If you can't beat 'em, join 'em. So goes the latest motto of the 'New' Labour party, where Ed Miliband continues to dig his political grave deeper, deeper, and deeper still. All in time for the election. One would think his past indiscretions would have sent him packing long ago - the brother barney, the budget blunder, the bacon butty, Balls and Bill (Thomas) - yet he holds on tight to the reins of power, with a 67% chance of election according to today's Populus poll, despite the ever-growing 'B' bloopers. But the nail in his coffin may have commenced its incision just recently with another real 'B' of a decision - to befriend the SNP.
Miliband has refused to rule out the possibility of working with the nationalists he fought 'so arduously' (read 'devastatingly meekly') against in the independence campaign. A potential coalition between two ideologically similar parties that pragmatically have nothing in common at all. Aside from the constitutional struggle that is developing with William Hague's push for 'English votes for English laws,' there are myriad examples of why joining forces with a separatist regime, so intent on the break-up of the union, would be like an ardent Celtic fan being invited onto the executive board of Rangers and handed full control of transfer policy. It is irrational. The two sides will benefit in the long run predominantly from the other's demise. It shows the depths and despair that the Labour party find themselves in. And it would spell disaster for Labour's critical mass, who would follow the disgust of Lib Dem supporters of voting for a party who renege on their core values.
This potential outcome is largely a function of the failures of the 'No' campaign, which was spearheaded by a former Labour Chancellor of the Exchequer and so gravely needed a centre-left rather than centre-right impetus. Yes, the Tories failed to instil faith in the union, but the people of Scotland did not expect any better, what with only one Conservative constituency in a country deeply cynical of Thatcherism and all its connotations. The SNP, on the other hand, seduced 'Yes' voters with romantic, nationalistic and emotional propaganda that, despite failing to address the underlying fundamentals that were at stake, at least touched the hearts of the population. The 'No' campaign was built around negativism. Period. Miliband et al are suffering those consequences acutely, but the answer should not be to accept an opinion shift north of the border lying down; rather, it lies in fighting for what the party truly believes in.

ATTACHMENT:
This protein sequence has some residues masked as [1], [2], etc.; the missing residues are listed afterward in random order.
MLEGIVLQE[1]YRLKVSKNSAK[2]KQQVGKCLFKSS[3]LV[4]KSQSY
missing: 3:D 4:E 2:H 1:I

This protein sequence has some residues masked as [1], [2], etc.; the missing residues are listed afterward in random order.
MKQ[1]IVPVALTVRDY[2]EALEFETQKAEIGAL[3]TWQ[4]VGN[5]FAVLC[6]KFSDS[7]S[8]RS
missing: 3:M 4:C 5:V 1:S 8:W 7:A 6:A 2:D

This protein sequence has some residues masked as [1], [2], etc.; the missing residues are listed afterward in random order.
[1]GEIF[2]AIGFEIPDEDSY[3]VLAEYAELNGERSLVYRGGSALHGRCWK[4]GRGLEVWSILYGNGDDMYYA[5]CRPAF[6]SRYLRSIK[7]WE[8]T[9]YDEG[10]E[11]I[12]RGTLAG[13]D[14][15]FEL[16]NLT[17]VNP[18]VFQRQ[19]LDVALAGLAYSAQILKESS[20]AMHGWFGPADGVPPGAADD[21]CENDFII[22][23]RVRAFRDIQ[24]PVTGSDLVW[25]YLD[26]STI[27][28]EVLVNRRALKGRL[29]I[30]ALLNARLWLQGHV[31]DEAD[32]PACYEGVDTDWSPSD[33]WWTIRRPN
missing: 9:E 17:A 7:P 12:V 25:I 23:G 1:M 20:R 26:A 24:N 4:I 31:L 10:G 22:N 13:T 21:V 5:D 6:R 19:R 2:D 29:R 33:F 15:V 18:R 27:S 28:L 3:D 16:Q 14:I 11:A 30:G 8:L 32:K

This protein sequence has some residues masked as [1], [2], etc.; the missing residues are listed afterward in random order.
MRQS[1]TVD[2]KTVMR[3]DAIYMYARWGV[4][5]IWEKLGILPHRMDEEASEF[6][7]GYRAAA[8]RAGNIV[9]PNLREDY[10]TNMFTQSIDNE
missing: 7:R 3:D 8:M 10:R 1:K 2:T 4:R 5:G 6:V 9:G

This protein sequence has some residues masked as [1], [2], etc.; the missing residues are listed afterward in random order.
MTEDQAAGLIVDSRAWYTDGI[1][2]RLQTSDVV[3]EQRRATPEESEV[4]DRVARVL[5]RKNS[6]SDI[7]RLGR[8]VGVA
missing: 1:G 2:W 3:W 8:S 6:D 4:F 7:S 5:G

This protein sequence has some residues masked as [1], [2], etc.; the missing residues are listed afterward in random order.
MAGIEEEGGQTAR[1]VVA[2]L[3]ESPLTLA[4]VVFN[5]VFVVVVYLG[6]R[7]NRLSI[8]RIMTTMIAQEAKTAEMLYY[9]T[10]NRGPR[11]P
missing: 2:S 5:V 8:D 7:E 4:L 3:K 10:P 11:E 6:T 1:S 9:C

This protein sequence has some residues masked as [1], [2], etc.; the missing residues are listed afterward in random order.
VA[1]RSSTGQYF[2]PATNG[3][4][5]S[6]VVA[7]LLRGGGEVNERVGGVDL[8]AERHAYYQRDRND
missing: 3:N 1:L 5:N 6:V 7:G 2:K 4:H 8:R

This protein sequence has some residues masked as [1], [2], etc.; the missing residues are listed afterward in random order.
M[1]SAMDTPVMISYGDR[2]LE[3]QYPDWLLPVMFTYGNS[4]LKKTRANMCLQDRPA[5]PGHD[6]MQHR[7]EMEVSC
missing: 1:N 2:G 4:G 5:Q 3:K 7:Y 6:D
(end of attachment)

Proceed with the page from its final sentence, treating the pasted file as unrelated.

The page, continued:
Lord Ashcroft's recent poll suggests Labour will lose 35 of its 41 MPs come May 7th. This is of course a cause for concern. But the true concern for the Labour core should be the longevity and the future of the party. Its approach is one of short-term gain, long-term pain - a completely myopic agenda to enable the weakest major party leader of all time to have his spurt of power and leave the legacy of the party in tatters. The party must not compromise ethos, integrity, or the union for an iota of ostensible puissance. Jumping into bed with someone who resembles your wife is just as bad as jumping into bed with someone who looks nothing like your wife. The Lib Dems did the latter. Labour are about to do the former. Both of them are unfaithful. And both of them will eventually be kicked out the house.